Lots of content warnings on this one.
Was this review helpful?
Brother, Sister, Mother, Explorer is a wild read: full of magical realism and disparate parts that a reader has to trust will come together by the end. And the reader is rewarded. The story of the four title characters—brother; sister; mother, now dead but still a presence in the family home; explorer, long vanished; a transsexual angel; the shadow of a stillborn baby; a devoted policeman; a collective of elderly women, the Grandmothers of All; and whole herds of oblivious tourists—becomes immensely engaging as the novel progresses and the reader sees what's at stake for each character.

If you like original, rich fiction with a risk-taking style, you won't want to miss this title. There's nothing else out there like it.

I received a free electronic review copy of this title from the publisher; the opinions are my own.
Was this review helpful?
<i> Brother, Sister, Mother, Explorer</i> was a poignant read, beautifully written. Figueroa is a master with words. The pacing for me was a little bit off, as the POV alternates between the present and the past. The other characters used in the book such as the ghosts and the angel took me a while to get used to, and I think were abstract from the storyline. I couldn't get into the story because of the slow unfolding of information. The characters were a bit childlike in their nativity, way younger than then their actual ages. The magical elements throughout the book were beautifully done though. Even though the end was obvious I kept hoping for a different, more kind ending. I did enjoy Figeroa's writing and I would pick up something else by them.
Was this review helpful?
Brother, Sister, Mother, Explorer by Jamie Figueroa is a deeply moving novel about the past and present trauma that indigenous people face.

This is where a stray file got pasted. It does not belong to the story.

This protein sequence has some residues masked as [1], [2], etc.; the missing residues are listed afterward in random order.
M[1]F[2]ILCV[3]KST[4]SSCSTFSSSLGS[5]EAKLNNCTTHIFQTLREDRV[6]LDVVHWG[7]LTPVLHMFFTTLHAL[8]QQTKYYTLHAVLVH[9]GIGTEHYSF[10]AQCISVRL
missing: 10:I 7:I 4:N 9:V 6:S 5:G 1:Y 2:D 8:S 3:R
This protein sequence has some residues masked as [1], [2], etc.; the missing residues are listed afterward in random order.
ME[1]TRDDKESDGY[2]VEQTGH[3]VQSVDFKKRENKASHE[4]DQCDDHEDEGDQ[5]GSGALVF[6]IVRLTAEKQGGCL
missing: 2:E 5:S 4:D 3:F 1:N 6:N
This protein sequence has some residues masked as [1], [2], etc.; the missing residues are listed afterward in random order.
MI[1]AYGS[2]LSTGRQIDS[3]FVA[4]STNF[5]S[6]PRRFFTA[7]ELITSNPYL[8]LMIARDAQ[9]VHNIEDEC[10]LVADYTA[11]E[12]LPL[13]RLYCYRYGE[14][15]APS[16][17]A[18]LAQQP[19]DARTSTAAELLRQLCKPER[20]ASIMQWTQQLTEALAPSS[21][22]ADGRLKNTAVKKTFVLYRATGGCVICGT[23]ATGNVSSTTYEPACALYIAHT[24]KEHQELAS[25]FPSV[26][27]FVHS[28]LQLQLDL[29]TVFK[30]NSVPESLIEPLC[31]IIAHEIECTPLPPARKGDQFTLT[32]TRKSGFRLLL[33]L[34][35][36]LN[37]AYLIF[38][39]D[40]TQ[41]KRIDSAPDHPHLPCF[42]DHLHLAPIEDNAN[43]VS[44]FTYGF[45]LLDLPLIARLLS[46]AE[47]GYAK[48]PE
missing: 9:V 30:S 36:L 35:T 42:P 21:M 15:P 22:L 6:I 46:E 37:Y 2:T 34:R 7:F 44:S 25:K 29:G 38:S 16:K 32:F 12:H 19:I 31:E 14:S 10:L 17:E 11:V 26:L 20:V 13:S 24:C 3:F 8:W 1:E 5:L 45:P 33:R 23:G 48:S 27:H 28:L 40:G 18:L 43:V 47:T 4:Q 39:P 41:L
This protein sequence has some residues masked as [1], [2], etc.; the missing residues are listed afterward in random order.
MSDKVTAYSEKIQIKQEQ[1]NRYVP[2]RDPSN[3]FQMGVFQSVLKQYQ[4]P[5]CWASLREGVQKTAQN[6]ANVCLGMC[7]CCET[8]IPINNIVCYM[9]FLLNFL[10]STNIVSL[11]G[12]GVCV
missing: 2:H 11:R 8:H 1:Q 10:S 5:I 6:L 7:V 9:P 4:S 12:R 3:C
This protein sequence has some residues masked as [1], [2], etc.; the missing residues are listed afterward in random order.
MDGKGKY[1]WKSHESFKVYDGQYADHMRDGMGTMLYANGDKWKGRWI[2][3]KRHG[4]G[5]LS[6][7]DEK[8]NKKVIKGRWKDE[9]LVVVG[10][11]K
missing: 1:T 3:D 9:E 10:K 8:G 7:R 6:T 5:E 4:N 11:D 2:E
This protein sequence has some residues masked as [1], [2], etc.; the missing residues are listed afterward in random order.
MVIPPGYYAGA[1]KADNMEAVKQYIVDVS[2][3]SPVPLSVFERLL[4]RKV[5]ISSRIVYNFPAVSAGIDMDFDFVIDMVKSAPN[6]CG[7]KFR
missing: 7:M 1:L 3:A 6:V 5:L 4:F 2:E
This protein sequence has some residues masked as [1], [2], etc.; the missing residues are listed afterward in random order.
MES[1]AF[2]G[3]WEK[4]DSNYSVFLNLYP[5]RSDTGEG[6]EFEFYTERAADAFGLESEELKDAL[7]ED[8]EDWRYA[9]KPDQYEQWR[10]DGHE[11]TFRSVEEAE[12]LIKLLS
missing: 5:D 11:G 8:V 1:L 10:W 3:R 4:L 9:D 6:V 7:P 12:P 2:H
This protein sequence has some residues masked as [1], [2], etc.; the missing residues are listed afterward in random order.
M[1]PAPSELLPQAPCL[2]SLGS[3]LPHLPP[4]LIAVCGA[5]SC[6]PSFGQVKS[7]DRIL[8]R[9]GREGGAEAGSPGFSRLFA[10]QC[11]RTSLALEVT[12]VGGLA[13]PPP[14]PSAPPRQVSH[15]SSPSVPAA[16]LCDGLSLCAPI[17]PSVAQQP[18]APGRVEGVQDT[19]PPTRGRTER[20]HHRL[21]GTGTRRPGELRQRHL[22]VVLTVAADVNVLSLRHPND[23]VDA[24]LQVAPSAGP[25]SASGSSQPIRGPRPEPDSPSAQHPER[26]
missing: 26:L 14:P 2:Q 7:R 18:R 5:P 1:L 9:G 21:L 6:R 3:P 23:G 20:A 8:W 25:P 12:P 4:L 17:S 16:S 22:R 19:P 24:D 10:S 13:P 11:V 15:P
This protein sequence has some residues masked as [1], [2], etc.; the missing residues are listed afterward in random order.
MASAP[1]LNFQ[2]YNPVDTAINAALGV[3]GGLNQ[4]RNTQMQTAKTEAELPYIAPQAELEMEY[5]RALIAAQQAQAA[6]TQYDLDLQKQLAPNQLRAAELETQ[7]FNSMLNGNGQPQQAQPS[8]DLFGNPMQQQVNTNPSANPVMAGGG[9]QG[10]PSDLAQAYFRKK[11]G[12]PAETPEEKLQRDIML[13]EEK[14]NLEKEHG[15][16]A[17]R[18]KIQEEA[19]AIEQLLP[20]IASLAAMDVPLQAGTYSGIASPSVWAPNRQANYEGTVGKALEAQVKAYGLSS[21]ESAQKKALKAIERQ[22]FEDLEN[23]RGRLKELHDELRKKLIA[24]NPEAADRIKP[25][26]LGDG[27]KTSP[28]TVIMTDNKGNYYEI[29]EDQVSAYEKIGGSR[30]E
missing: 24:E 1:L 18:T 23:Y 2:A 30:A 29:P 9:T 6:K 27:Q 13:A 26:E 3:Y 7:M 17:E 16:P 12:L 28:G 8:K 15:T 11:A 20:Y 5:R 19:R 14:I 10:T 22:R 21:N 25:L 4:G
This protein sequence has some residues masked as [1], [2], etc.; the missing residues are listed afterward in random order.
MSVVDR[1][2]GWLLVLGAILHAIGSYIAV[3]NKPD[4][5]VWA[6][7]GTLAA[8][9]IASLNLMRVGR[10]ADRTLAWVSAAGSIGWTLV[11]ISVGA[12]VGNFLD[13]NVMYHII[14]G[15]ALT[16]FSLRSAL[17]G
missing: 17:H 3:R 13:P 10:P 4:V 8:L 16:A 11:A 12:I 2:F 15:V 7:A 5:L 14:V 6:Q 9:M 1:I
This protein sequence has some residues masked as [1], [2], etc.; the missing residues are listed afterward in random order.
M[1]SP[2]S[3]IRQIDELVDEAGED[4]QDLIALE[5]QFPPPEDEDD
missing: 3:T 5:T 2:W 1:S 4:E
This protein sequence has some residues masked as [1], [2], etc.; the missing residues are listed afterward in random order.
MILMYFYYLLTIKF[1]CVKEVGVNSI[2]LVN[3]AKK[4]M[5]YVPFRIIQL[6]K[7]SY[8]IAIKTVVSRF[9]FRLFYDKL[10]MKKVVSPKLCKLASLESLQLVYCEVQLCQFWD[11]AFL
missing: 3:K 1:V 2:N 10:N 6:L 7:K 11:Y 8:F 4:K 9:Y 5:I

The rich, atmospheric story follows a brother and sister as they try to reckon with the loss of their mother. I was swept away into a world that is entirely different from my own. 
Figueroa's  writing and storytelling is courageous, poetic, and stark. All of the characters spoke to me in a direct, raw way striking my heart with grief, compassion, anger, and hope.

The story is layered with familial relationships that are knotted and woven with past traumas.
The main characters struggle to integrate the past with the present while seamlessly traversing between worlds as memories continuously unfold. 

Personal, cultural, and intergenerational healing is found in surprising ways. 
I highly recommend this debut novel. 

Thanks you NetGalley and Catapult for allowing me a first read of this beautiful novel in exchange for my honest review..
Was this review helpful?
As much as I wanted to like this one, it was ultimately a DNF for me.  I typically get about 1/3 of the way through a book before I decide to give up, but this wasn't the book for me.

2/5 Stars
Was this review helpful?